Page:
Building owners, telcos spar over network infrastructure rules

Building owners, telcos spar over network infrastructure rules
Building owners, telcos spar over network infrastructure rules

The property and telecommunications industries are at odds over infrastructure rules that will set the stage for the 5G wireless network.

While building owners accuse mobile carriers of paying lower rents and an “increasingly aggressive interpretation" of the laws related to the way buildings are used for telecommunications equipment, mobile carriers say the allegation of widespread problems is questionable.

The Property Council of Australia says that with the Telecommunications Act 1997 and its code of practice under reviewed by the Commonwealth government, the powers and immunities given to providers of mobile network infrastructure must also be reformed.

Building owners are complaining that they are forced to give over space at below-market rents, put up with cables inappropriately and are left to manage redundant kit at the end of a lease when a carrier walks away, reported The Australian Financial Review.

"Telecommunications carriers, with legislative protection, are too often a law unto themselves, show little regard for building owners or other tenants, and pay next to no rent," Property Council chief executive Ken Morrison was cited as saying by the AFR.

"The days of offering $1 rent to use a building must end," he said.

The council says in its submission to the review that the 20-year-old act has no provision for low-cost dispute-resolution mechanism so building owners are forced to put up with problems as the courts as the only recourse.

The 5G  mobile telecommunication network, due to be in operation by 2020, will be more complex and denser than its predecessors, meaning more mobile infrastructure in buildings.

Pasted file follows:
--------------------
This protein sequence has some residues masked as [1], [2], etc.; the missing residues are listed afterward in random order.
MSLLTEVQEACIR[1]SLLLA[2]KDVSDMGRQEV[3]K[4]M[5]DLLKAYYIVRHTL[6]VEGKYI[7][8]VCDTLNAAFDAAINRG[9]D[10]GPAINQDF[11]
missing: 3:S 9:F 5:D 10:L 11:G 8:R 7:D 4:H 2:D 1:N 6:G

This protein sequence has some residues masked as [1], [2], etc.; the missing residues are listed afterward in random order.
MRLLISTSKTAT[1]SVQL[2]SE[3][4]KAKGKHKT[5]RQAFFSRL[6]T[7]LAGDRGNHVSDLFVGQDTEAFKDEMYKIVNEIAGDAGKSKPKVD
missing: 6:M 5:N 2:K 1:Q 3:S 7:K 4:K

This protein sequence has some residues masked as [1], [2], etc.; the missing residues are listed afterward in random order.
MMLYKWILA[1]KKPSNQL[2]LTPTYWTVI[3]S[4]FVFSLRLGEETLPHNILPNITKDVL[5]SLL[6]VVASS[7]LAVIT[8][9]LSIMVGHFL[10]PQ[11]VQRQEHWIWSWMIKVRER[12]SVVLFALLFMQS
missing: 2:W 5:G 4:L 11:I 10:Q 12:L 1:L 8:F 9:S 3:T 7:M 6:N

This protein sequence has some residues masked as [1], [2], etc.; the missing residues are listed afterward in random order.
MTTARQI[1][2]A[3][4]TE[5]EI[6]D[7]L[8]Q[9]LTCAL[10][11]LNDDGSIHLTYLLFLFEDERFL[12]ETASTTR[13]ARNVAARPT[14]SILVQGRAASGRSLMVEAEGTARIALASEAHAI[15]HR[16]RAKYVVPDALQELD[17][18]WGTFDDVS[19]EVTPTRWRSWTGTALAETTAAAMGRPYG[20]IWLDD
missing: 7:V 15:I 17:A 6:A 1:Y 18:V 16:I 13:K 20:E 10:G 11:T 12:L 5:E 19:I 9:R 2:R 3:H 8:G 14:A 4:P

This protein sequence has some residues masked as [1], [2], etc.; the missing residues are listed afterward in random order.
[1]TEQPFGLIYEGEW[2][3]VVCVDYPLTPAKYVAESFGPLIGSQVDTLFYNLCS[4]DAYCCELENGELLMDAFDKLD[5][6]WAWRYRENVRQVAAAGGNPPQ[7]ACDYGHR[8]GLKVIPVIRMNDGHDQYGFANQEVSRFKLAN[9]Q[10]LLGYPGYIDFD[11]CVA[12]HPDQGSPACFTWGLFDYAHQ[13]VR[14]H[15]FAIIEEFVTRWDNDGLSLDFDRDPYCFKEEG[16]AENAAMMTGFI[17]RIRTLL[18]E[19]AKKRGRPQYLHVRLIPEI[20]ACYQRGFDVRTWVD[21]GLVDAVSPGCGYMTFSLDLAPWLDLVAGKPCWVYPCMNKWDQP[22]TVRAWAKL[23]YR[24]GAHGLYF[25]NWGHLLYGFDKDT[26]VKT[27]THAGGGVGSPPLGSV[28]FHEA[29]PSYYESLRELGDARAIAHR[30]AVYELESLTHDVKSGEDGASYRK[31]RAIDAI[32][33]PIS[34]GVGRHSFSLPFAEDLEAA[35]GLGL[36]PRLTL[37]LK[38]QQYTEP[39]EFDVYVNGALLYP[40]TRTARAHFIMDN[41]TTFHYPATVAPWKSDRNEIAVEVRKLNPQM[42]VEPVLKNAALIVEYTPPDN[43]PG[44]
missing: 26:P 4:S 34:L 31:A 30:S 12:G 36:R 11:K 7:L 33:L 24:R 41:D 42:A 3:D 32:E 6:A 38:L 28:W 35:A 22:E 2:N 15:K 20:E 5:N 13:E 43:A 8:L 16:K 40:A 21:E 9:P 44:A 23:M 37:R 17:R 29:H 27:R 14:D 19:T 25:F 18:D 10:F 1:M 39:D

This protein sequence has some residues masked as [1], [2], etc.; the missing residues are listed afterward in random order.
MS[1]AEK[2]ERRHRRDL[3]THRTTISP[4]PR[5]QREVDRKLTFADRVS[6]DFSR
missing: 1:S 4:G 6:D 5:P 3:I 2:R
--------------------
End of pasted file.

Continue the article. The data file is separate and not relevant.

Mobile networks top body, the Australian Mobile Telecommunications Association, said regulatory processes need to be simplified to roll out the network that will underpin technology such as ultra high-definition video and the machine-to-machine communication of driverless vehicles.

"One of the fundamental characteristics of the regulatory environment needed is it must keep up with technology and reflect the deployment environment that industry has to work in," said AMTA chief executive Chris Althaus.

"Part of that will be working more closely with building owners, property owners, but equally part of it must be efficient regulation."

The federal Communications Department’s review is expected to be handed over to the government by the year end.  

It has already proposed amendments that would save telcos up to $100 million a year through measures such as raising the size thresholds of equipment that needs planning approvals and making it easier to install replacement towers.

Althaus said property owners and telcos should work together, but questioned the allegation of widespread problems.

"On balance, given the high volume of deployment that has taken place in this country over the last three decades, the number of concerns, complaints and troubled circumstances is relatively low," he said.

The Communications Department said there was strong demand by consumers and businesses for better communications services and that carrier powers and immunities were designed to strike the right balance between quick and effective deployment of infrastructure and community and property safeguards.


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